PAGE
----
One of the great things about public relations is that any knowledge and any interests can prove valuable. So you’re a huge fan of Love Island. A recruiter may not share your passion for this reality TV programme, but if you can explain what’s on trend and why that programme manages to keep its audience engaged, that’s potentially useful information for a role in public relations.

Interest in and knowledge of the sector. It’s basic courtesy to show interest in your application email and in an interview. It’s not hard to do your basic research given that every organisation has an online presence that tells what they want us to know about them, and when articles about the organisation in the media are only a Google News search away.

Research, analyse, report: it’s the basic process you’ll have used to gain your degree, so this is your opportunity to show your curiosity and your commitment.

Very often the key question in an interview is not the formulaic one (what are your key strengths and weaknesses) but the one at the end. Do you have any questions for us?

Remember, an interview is a two-way conversation. They’re working out if they should offer you a role; you should be working out if you want to work there. So seize the opportunity. Why do people (or clients) leave? What opportunities do you provide for training and professional development?

What about general communication skills? An interview is designed to test this, picking up on verbal and non-verbal cues. Remember that communication does not just involve talking; it also requires you to be an active listener. Non-verbal cues might involve your posture and your ability to engage in eye contact.

This year’s graduates have missed out on face to face contact during the pandemic; you’ve also grown used to communicating through IM and email, Zoom and Teams. So you’ll need to dispel any impression that you’re uncomfortable in company. There are increasing opportunities to work remotely, but organisations are about collective endeavour and you’re being assessed for your potential contribution to teamwork and not just on getting the job done as efficiently as possible.

But first you have to secure an interview. This means identifying and applying for a vacancy.

Not all jobs are advertised, in part because of the decline in classified advertising as the circulation of printed media has fallen. Yet all organisations and indeed all individuals, especially in the comms profession, have their own media presence (websites, LinkedIn pages, social media accounts) and this is where you’ll find out about vacancies.

Nor do you have to wait for a vacancy to apply to an organisation. Surveys show that at present most employers are struggling to recruit, so a speculative approach may be timely. If that seems too forward (and if you’ve set your heart on working for ABC Ltd, then you may be better advised to make your mistakes somewhere else first, and then apply to them when you have some experience), then you should at least follow the relevant company pages and key individuals. That way you’ll begin to learn about them and will be among the first to learn of their plans including any vacancies.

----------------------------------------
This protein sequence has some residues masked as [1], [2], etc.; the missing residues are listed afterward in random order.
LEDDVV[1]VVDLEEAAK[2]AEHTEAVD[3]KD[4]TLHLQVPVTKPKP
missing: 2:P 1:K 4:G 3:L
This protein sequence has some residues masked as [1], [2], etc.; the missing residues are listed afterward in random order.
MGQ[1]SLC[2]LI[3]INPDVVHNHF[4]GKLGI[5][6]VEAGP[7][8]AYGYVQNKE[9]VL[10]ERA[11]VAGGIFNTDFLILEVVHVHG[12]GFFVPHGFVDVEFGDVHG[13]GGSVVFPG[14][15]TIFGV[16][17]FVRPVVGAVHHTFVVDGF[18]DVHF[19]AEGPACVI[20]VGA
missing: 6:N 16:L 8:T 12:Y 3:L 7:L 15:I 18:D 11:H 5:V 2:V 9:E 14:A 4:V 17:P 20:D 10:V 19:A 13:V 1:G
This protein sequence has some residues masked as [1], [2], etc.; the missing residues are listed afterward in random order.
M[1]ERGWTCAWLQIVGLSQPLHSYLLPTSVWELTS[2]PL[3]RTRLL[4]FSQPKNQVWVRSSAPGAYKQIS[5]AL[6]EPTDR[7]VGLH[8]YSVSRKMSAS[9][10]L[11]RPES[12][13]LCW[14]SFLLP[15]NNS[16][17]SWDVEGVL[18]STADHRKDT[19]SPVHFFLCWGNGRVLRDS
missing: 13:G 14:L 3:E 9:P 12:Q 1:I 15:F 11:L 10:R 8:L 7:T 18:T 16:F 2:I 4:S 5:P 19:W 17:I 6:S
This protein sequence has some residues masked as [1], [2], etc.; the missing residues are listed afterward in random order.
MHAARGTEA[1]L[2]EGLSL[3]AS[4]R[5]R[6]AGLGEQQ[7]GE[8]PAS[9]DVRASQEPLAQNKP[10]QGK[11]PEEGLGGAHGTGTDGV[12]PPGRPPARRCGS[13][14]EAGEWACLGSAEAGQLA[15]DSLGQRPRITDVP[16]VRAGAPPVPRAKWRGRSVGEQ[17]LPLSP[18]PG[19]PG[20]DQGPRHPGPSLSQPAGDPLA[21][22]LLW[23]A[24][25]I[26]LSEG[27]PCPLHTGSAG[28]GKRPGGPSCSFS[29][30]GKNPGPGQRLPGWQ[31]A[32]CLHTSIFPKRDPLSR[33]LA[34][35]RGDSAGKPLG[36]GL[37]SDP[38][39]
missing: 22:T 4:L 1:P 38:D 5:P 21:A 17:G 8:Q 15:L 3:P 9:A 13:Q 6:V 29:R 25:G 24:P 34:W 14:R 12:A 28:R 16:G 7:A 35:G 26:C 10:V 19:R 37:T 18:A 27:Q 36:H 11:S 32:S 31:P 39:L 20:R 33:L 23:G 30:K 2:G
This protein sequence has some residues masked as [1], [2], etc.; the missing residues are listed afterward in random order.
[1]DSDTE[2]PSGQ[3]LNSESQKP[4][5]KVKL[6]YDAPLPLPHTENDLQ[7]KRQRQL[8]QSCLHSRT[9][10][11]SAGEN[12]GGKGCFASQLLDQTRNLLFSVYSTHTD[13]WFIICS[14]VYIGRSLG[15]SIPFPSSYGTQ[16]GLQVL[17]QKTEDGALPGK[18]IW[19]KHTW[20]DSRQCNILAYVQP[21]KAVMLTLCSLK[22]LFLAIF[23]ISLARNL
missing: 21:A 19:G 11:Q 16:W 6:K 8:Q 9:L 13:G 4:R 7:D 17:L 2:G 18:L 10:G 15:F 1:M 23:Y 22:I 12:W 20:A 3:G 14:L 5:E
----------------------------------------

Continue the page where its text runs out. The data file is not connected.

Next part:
How do you know who to follow if you’re an absolute beginner? There are some people who are prominent cheerleaders for (and also critics of) public relations. They may be volunteer presidents or past presidents of the CIPR, they may be prominent commentators or trade journalists, they may even be academics and public intellectuals. Then there are people working in the sectors or organisations you’d like to work in. Public relations and communication practitioners make themselves easy to find because of their role as organisational spokespeople. You should be able to find them on LinkedIn (you are on LInkedIn, aren’t you?) and Twitter among other social media sites.

Twitter is an open network; you don’t need permission to follow someone, and they may even follow you back. LinkedIn is trickier: you can research (call it stalking if you must) anyone, but you don’t have permission to connect to a stranger. Think of this as a public relations challenge: how to turn a stranger into a friend. ‘I’m graduating this year with a degree in Politics and am keen to learn more about the public affairs industry. I hope you’ll accept my invitation to connect.’ Remember, most employers are recruiting, so you may also be a useful connection for them. Just don’t be too pushy at the outset (ask to connect; don’t ask for a job!).

If you need a start with connections, you can look out for our selection of content we publish each Friday under #ThisWeekinPR. During the academic year, we also publish a selection of student content (this is open to public relations students and non-PR students) so you can gauge the level of potential competitors for graduate positions.

Training and professional development

Employers hire graduates not because of what you know (they’re not interested that you specialised in Voltaire in your degree in French). They’re investing in your capacity to learn.

So that’s what you need to show them at interview. What skills and knowledge have you gained alongside your French degree? Skills in Microsoft Office applications are, like typing and driving, hardly exceptional. But if you’ve gained some Google qualifications, say, then that’s more impressive and a good indication of your commitment to learning and development.

An ambitious graduate should be looking at the potential to develop in a role, not just in the salary and benefits offered.